Murder in the Cathedral
At St. John's Chapel through Sunday
From seven years in France, Thomas a Becket returned to England in uneasy peace with his king. Four weeks later he was murdered upon the altar of Canterbury Cathedral.
The fabric of history, which T. S. Eliot stretched upon a strangely spiritual frame, is restored to a more human and traditional shape by Richard Corum's brilliant direction of Murder in the Cathedral. Corum's work gains its vigor by rejecting Eliot's theological interpretation of Becket's martyrdom. From a poetically beautiful but theatrically impossible play, he has created an intellectually indecisive drama of enormous power.
...there was no mystery
About this man who played a certain part in history.
To remove all doubt of Becket's motives, the author placed the demands of the world in the mouths of four tempters, whose role was to persuade, not to portray men. The director must force these speakers to understate, and must impose evenness and unity upon them. Instead, Corum has allowed the tempters to act as individuals who have personalities of their own instead of intellectual pawns who play Eliot's spiritual game. Only Richard Silberg remains impersonally persuasive; Philip Alston Stone, Stephen Kennedy, and Andreas Teuber have created personalities for themselves (in Teuber's case, and Eliot's lines do not make such a transformation possible, and he resorts to wringing his hands and throwing his body about).
Becket's acceptance of martyrdom is the purest spiritual achievement in Eliot's play. He transcends even the temptation of becoming a martyr so that he may be worshipped. Corum has destroyed Eliot's clear position. He has decided to return the four tempters to stage as the knights who murder the archbishop, and the tempter who offered Becket immortality through martyrdom asks, after the death, whether Becket did not will himself to be killed. For Eliot this was a rhetorical question, answered in the cool detachment of Becket's final lines, and by the contrast between Becket and the terrified village women.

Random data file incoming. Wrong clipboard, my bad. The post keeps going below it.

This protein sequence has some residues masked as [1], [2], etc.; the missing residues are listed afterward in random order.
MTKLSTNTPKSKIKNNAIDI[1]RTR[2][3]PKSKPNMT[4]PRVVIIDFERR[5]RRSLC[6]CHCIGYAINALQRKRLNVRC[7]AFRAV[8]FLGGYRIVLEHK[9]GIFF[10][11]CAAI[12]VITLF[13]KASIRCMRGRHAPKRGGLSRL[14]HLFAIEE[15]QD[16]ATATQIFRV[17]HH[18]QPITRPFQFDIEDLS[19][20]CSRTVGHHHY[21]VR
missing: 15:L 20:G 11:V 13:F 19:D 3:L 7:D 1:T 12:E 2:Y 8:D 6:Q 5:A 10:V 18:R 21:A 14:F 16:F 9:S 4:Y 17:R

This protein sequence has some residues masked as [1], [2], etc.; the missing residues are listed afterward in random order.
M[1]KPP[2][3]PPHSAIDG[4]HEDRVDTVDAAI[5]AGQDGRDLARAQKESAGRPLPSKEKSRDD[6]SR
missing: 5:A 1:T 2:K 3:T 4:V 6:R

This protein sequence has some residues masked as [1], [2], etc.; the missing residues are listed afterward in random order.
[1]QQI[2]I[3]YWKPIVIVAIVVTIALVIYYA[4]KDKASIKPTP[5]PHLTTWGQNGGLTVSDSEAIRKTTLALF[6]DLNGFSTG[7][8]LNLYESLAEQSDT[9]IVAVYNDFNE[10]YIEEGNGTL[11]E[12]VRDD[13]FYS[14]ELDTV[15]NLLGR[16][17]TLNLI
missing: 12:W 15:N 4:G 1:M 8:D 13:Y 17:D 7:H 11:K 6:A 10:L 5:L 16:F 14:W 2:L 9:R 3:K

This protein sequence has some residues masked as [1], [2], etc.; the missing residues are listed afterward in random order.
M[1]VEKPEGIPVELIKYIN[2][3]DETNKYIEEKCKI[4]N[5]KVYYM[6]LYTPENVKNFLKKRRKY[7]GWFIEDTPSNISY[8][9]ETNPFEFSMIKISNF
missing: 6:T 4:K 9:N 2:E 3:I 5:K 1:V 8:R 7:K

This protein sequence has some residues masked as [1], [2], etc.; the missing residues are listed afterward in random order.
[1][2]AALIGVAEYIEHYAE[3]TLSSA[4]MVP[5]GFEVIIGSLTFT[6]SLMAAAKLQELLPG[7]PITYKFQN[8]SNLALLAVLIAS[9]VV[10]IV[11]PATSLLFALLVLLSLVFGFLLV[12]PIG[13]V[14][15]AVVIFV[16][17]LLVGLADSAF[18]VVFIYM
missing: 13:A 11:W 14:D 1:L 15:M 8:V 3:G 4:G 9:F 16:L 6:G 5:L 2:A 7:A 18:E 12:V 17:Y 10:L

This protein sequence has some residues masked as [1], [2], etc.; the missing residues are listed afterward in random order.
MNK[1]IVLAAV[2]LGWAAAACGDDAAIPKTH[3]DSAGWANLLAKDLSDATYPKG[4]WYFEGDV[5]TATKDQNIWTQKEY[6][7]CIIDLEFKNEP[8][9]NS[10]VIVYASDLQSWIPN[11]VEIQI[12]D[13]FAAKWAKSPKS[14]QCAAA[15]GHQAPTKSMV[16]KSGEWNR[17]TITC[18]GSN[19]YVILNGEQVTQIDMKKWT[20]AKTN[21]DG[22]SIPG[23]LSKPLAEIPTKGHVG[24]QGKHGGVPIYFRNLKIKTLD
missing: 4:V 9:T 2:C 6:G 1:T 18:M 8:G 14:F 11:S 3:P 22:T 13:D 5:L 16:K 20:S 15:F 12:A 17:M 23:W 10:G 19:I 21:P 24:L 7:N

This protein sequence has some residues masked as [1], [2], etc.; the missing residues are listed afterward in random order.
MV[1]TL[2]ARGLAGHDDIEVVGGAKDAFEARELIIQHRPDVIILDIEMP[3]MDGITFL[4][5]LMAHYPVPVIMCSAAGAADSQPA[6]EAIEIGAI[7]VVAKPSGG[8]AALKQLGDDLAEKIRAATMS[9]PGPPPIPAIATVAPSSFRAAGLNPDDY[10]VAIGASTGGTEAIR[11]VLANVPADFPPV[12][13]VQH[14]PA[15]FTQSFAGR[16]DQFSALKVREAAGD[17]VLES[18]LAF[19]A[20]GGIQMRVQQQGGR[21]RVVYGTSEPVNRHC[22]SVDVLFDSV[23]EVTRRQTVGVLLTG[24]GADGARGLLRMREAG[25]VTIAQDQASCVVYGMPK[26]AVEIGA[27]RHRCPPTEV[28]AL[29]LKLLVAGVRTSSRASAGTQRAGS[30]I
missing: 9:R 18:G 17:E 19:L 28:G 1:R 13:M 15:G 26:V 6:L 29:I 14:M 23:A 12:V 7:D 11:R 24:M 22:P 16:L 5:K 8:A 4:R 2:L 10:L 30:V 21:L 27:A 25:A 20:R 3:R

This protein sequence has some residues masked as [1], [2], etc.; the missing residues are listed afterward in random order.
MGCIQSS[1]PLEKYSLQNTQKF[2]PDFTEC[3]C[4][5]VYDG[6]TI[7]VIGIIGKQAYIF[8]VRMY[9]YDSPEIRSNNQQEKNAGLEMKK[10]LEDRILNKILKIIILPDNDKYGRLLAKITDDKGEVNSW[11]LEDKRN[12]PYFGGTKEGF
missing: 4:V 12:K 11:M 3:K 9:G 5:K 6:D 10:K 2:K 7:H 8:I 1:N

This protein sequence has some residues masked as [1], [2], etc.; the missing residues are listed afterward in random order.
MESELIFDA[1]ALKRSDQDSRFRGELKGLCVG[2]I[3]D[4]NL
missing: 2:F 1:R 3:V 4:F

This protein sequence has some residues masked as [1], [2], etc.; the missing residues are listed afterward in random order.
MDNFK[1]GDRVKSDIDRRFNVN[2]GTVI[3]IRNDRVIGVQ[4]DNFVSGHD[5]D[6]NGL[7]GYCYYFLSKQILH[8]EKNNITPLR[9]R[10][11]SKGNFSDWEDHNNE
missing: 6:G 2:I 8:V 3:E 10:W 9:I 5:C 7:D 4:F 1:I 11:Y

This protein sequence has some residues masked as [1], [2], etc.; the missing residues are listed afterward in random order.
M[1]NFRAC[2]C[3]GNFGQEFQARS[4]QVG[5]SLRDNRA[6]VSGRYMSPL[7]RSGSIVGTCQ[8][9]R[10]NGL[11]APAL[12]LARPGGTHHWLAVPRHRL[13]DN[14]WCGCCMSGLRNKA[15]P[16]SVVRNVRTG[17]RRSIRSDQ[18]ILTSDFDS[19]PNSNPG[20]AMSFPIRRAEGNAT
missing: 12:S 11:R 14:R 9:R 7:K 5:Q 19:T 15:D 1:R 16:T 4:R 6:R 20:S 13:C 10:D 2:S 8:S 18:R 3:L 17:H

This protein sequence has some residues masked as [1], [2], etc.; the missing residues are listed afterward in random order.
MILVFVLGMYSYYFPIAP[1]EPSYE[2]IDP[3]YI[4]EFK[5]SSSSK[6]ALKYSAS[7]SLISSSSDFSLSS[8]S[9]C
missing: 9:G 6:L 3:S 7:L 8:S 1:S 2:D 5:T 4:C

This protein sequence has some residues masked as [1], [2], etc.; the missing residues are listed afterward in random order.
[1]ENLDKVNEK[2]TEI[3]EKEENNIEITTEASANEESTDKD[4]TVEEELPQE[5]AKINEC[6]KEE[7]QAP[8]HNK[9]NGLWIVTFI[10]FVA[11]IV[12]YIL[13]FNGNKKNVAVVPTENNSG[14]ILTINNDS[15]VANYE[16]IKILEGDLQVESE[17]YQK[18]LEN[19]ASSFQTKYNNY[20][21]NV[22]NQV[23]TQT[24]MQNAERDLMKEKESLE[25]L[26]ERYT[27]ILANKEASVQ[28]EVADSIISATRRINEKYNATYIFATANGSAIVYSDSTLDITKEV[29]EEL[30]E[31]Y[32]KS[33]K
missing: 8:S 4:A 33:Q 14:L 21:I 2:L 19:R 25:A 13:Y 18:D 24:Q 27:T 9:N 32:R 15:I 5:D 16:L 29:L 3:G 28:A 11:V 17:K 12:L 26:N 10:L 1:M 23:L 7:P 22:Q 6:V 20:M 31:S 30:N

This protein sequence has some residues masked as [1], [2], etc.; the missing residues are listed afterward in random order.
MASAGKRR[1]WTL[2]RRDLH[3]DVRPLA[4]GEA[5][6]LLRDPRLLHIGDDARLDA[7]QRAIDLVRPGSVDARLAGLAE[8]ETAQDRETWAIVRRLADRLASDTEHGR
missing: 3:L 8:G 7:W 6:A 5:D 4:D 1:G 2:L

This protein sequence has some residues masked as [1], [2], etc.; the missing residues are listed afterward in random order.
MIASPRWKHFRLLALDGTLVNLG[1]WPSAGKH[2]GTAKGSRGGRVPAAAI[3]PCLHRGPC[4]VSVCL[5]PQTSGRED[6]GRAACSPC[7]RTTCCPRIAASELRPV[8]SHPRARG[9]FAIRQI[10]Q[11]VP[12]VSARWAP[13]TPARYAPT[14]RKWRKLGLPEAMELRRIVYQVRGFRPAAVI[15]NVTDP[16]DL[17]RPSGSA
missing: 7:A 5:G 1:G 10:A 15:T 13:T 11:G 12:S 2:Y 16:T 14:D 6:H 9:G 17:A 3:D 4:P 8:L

The temptations of Becket were absolutely personal matters in Eliot's play; the murderers were historical phenomena which he sought to make irrelevant by giving them final speeches that were comically out of phase with the spiritual issue of the drama.
In David Gullette's portrayal of the archbishop, humanity overcomes certainty. He turns to arguing, and frequently seeks to persuade: he does not trust to the power of Eliot's spare poetry. His Becket is strong and individual; Eliot believed that the martyr was a spiritual ideal who had gone beyond humanity.
The temptation to act rather than speak the words almost overcomes the chorus of peasant women, which makes an excessive search for meaning in the first act. Their lot is made harder by the Gregorian chancel choir, whose lucid chants sets outrageously high standards of precision and tone. Even so, in the second act their tone is just that of the play, and the result is impressive.
T.S. Eliot himself would have had difficulty reading much of his play in a way that would preserve the spiritual content. Corum has succeeded, by his reinterpretation, in producing a work whose ascetic tenor otherwise presents insurmountable problems.
The Adams House Drama Society has staged a spectacularly fine production. The atmosphere of St. John's Chapel is exploited to the limit, and the costumes are beautiful. The lighting is distractingly inaccurate, but the use of space and extraordinarily vocal clarity keep attention on the actors rather than flickering lights.
And still I wonder, all dramatic problems aside, whether the Archbishop murdered this evening was really a saint.